The big point M Raja’s trying to make with Thani Oruvan is he can step out of the “remake” tag that bears heavily on his career. He thinks he has a film to make it on his own. He delivers a film that’s a good entertainer on the screen. It isn’t a movie that will hold much outside the theater.
Even when he’s subsisted on remakes, Raja had a knack for crafting movies that looked and felt superior to the source. He employs that talent to hack away a film that will seem to hold you to the edge of your seat. There’s nothing in Thani Oruvan that we haven’t seen before, but the concoction of tight narration, pretentious logic (passed off as smart writing) and rehashed zingers make it worth our while.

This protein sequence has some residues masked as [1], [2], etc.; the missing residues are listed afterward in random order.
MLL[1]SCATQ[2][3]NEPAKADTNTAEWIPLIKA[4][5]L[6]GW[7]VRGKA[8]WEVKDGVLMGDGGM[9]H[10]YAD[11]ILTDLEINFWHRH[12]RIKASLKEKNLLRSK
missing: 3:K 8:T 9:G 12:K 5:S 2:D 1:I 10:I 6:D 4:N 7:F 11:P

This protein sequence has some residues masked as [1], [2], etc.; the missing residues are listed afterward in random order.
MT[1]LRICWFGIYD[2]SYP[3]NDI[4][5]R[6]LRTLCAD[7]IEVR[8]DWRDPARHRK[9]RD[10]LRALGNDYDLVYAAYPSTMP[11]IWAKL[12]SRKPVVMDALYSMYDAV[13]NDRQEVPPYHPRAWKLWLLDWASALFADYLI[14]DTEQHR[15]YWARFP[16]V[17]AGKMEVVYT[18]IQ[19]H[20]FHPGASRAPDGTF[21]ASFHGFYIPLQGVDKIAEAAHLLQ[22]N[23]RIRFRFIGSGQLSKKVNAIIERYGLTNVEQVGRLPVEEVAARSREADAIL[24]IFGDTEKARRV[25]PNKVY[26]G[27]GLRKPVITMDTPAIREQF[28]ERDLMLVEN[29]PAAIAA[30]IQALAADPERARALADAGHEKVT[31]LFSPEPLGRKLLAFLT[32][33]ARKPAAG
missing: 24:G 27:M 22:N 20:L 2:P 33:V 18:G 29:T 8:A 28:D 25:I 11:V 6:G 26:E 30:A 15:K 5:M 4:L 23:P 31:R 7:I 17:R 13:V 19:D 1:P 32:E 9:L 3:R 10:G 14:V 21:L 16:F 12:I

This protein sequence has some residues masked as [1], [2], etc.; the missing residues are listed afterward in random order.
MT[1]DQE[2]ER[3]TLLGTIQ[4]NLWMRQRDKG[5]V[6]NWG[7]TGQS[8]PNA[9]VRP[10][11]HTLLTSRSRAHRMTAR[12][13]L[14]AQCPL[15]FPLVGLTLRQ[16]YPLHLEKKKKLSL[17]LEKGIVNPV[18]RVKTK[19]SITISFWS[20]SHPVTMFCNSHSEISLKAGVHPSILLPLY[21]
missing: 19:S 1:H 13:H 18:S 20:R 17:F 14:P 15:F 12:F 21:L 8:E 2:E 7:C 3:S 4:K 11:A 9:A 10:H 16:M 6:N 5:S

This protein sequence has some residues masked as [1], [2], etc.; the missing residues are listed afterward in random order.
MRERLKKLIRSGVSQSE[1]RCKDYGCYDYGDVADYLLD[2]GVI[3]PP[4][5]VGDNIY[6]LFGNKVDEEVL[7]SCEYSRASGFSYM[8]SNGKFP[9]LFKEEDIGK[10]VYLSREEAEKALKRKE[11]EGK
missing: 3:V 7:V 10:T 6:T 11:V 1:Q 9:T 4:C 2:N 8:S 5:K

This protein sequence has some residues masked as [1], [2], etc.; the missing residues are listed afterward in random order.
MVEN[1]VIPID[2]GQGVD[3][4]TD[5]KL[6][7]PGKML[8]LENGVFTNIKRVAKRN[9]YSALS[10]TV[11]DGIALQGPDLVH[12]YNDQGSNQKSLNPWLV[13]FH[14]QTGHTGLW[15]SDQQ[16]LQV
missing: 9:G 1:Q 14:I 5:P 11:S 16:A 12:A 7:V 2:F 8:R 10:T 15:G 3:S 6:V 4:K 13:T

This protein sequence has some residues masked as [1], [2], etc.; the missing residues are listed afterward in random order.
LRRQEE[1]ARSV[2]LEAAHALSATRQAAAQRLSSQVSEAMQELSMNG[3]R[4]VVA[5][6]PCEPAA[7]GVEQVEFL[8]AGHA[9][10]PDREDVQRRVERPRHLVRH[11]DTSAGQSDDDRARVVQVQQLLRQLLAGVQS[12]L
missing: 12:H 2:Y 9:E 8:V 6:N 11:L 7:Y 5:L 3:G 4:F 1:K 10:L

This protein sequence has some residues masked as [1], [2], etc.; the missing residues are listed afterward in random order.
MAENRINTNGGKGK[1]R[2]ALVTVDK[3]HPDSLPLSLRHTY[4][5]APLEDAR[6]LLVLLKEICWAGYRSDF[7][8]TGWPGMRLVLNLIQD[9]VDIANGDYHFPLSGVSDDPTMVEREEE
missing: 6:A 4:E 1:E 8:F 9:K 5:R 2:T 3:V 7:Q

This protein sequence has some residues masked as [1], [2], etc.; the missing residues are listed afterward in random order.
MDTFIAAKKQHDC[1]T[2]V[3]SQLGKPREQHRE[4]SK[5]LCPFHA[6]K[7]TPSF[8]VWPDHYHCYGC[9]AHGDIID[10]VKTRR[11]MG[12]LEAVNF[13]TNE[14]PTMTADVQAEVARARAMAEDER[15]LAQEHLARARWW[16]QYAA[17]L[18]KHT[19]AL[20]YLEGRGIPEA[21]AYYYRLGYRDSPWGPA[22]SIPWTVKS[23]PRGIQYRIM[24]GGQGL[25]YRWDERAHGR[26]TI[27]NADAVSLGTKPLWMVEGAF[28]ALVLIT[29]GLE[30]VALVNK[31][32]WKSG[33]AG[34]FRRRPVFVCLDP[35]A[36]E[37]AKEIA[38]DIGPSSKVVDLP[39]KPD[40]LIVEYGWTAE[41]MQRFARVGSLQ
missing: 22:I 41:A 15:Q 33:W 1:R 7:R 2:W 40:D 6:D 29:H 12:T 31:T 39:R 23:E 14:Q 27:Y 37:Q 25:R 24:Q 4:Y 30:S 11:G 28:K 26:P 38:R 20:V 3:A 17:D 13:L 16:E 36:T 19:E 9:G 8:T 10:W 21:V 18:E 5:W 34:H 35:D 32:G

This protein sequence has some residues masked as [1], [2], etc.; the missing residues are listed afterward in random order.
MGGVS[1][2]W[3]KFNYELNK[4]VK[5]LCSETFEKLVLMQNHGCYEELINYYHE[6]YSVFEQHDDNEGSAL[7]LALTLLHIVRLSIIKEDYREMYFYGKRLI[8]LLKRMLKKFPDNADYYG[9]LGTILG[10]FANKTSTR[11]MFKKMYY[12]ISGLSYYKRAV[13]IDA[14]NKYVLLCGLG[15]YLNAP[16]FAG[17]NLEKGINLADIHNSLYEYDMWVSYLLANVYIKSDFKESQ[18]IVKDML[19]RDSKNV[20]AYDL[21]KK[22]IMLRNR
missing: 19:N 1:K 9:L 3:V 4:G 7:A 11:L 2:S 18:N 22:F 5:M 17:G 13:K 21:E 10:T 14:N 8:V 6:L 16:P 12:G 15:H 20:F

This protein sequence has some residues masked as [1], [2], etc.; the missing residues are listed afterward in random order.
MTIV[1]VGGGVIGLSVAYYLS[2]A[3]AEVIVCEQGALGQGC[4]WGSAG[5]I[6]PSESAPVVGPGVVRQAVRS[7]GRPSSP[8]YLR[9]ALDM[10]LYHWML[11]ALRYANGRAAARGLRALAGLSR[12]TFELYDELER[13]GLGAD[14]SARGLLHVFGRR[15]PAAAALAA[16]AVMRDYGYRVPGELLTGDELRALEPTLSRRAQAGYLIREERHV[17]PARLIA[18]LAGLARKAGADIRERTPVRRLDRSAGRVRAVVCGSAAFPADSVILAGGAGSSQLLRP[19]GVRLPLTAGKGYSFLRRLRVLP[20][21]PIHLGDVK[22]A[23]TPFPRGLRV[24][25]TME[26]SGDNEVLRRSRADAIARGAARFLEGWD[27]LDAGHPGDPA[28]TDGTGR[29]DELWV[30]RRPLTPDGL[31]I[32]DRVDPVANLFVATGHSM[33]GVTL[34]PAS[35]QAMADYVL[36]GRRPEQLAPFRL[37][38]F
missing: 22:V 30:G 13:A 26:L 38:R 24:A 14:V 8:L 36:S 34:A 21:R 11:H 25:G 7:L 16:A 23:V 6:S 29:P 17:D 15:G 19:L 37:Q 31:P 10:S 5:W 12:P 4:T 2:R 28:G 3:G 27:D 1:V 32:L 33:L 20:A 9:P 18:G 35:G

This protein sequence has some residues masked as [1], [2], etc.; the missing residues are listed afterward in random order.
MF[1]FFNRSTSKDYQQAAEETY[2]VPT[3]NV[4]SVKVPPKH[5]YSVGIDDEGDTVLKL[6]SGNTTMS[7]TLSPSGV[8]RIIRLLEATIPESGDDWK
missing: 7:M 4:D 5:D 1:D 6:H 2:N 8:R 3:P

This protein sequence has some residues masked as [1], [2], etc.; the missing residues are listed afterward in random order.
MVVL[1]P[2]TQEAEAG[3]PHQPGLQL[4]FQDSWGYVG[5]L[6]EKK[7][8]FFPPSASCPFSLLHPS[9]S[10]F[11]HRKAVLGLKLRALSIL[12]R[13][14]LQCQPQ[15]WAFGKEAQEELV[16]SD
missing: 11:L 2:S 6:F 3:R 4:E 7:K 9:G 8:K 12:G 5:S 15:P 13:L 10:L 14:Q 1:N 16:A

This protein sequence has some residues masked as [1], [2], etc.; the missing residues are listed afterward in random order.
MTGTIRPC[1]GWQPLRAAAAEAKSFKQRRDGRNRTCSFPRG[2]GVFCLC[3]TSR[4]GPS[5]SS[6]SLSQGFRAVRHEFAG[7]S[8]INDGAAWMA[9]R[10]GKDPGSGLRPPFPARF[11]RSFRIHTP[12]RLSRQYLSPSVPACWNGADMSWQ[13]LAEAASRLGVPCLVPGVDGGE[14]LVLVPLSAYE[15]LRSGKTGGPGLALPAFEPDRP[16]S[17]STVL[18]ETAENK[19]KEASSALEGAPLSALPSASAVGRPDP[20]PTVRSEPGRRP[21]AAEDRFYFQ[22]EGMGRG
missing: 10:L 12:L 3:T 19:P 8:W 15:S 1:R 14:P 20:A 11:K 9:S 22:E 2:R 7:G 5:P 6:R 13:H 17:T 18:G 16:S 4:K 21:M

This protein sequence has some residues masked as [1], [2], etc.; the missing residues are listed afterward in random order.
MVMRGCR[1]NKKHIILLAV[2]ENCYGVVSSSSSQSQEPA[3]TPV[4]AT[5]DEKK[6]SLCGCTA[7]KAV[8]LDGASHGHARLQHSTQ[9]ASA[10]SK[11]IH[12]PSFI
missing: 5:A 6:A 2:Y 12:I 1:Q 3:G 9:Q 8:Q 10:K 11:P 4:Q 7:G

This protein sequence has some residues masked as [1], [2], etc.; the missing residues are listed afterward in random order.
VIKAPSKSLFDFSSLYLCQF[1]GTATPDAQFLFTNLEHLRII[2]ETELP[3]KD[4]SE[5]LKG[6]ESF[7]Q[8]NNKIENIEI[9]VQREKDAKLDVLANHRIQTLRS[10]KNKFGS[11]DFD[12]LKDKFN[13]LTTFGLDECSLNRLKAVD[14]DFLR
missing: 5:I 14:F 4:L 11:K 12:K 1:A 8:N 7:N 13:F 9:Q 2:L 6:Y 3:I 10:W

Where he would faithfully recreate entire films from proved hits, Thani Oruvan is an experiment in picking Tamil movie cliches from multiple sources and making them work. Raja scores OKish on the originality of his content, but knows well that he can cover that up with style and presentation. He does well.
All of that hacking would have failed if not for a larger-than-life character that’s tailored for Arvind Swamy. Having made a career of disappointing us with wrong choice of roles, Arvind Swamy has finally found one that scores for him and us. Playing a badass to the hilt, Swamy is what rescues Thani Oruvan from being an also-ran cat-and-mouse thriller.